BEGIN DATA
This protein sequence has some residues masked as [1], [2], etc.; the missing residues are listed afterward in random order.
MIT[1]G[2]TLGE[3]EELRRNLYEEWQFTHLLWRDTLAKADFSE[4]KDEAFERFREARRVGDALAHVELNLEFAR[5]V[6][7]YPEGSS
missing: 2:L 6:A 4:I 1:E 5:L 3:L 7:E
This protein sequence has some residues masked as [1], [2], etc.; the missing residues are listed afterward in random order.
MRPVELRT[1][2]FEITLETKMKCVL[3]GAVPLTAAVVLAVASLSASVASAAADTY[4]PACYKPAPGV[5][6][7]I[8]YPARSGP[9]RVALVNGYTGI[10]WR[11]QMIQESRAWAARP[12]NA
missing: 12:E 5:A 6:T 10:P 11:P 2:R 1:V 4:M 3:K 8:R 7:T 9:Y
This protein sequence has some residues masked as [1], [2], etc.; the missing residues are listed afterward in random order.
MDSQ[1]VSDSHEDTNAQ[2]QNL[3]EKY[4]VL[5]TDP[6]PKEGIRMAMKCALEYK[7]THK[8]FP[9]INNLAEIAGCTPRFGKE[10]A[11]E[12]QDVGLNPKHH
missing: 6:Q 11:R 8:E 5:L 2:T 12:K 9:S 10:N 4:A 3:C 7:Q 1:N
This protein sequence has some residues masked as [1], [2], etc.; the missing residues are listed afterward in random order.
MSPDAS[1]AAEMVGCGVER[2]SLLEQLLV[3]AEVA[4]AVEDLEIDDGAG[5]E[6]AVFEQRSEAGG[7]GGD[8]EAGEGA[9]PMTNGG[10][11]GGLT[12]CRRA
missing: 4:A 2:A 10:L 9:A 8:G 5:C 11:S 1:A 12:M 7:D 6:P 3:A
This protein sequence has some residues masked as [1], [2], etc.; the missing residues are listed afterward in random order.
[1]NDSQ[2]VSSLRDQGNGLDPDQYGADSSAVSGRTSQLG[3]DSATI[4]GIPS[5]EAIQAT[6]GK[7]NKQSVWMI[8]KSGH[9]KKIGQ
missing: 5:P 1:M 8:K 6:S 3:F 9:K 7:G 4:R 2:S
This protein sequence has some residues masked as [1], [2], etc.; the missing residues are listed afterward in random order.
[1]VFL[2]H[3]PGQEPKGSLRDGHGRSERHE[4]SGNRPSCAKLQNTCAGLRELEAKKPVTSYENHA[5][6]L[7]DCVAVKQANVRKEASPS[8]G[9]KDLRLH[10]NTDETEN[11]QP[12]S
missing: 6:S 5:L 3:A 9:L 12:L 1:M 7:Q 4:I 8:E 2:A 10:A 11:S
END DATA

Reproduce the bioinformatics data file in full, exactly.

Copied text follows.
This protein sequence has some residues masked as [1], [2], etc.; the missing residues are listed afterward in random order.
MIT[1]G[2]TLGE[3]EELRRNLYEEWQFTHLLWRDTLAKADFSE[4]KDEAFERFREARRVGDALAHVELNLEFAR[5]V[6][7]YPEGSS
missing: 2:L 6:A 4:I 1:E 5:L 3:L 7:E
This protein sequence has some residues masked as [1], [2], etc.; the missing residues are listed afterward in random order.
MRPVELRT[1][2]FEITLETKMKCVL[3]GAVPLTAAVVLAVASLSASVASAAADTY[4]PACYKPAPGV[5][6][7]I[8]YPARSGP[9]RVALVNGYTGI[10]WR[11]QMIQESRAWAARP[12]NA
missing: 12:E 5:A 6:T 10:P 11:P 2:R 1:V 4:M 3:K 8:R 7:T 9:Y
This protein sequence has some residues masked as [1], [2], etc.; the missing residues are listed afterward in random order.
MDSQ[1]VSDSHEDTNAQ[2]QNL[3]EKY[4]VL[5]TDP[6]PKEGIRMAMKCALEYK[7]THK[8]FP[9]INNLAEIAGCTPRFGKE[10]A[11]E[12]QDVGLNPKHH
missing: 6:Q 11:R 8:E 5:L 2:T 12:K 9:S 10:N 4:A 3:C 7:Q 1:N
This protein sequence has some residues masked as [1], [2], etc.; the missing residues are listed afterward in random order.
MSPDAS[1]AAEMVGCGVER[2]SLLEQLLV[3]AEVA[4]AVEDLEIDDGAG[5]E[6]AVFEQRSEAGG[7]GGD[8]EAGEGA[9]PMTNGG[10][11]GGLT[12]CRRA
missing: 4:A 2:A 10:L 9:A 8:G 5:C 11:S 1:A 12:M 7:D 6:P 3:A
This protein sequence has some residues masked as [1], [2], etc.; the missing residues are listed afterward in random order.
[1]NDSQ[2]VSSLRDQGNGLDPDQYGADSSAVSGRTSQLG[3]DSATI[4]GIPS[5]EAIQAT[6]GK[7]NKQSVWMI[8]KSGH[9]KKIGQ
missing: 5:P 1:M 8:K 6:S 3:F 9:K 7:G 4:R 2:S
This protein sequence has some residues masked as [1], [2], etc.; the missing residues are listed afterward in random order.
[1]VFL[2]H[3]PGQEPKGSLRDGHGRSERHE[4]SGNRPSCAKLQNTCAGLRELEAKKPVTSYENHA[5][6]L[7]DCVAVKQANVRKEASPS[8]G[9]KDLRLH[10]NTDETEN[11]QP[12]S
missing: 6:S 5:L 3:A 9:L 12:L 1:M 7:Q 4:I 8:E 2:A 10:A 11:S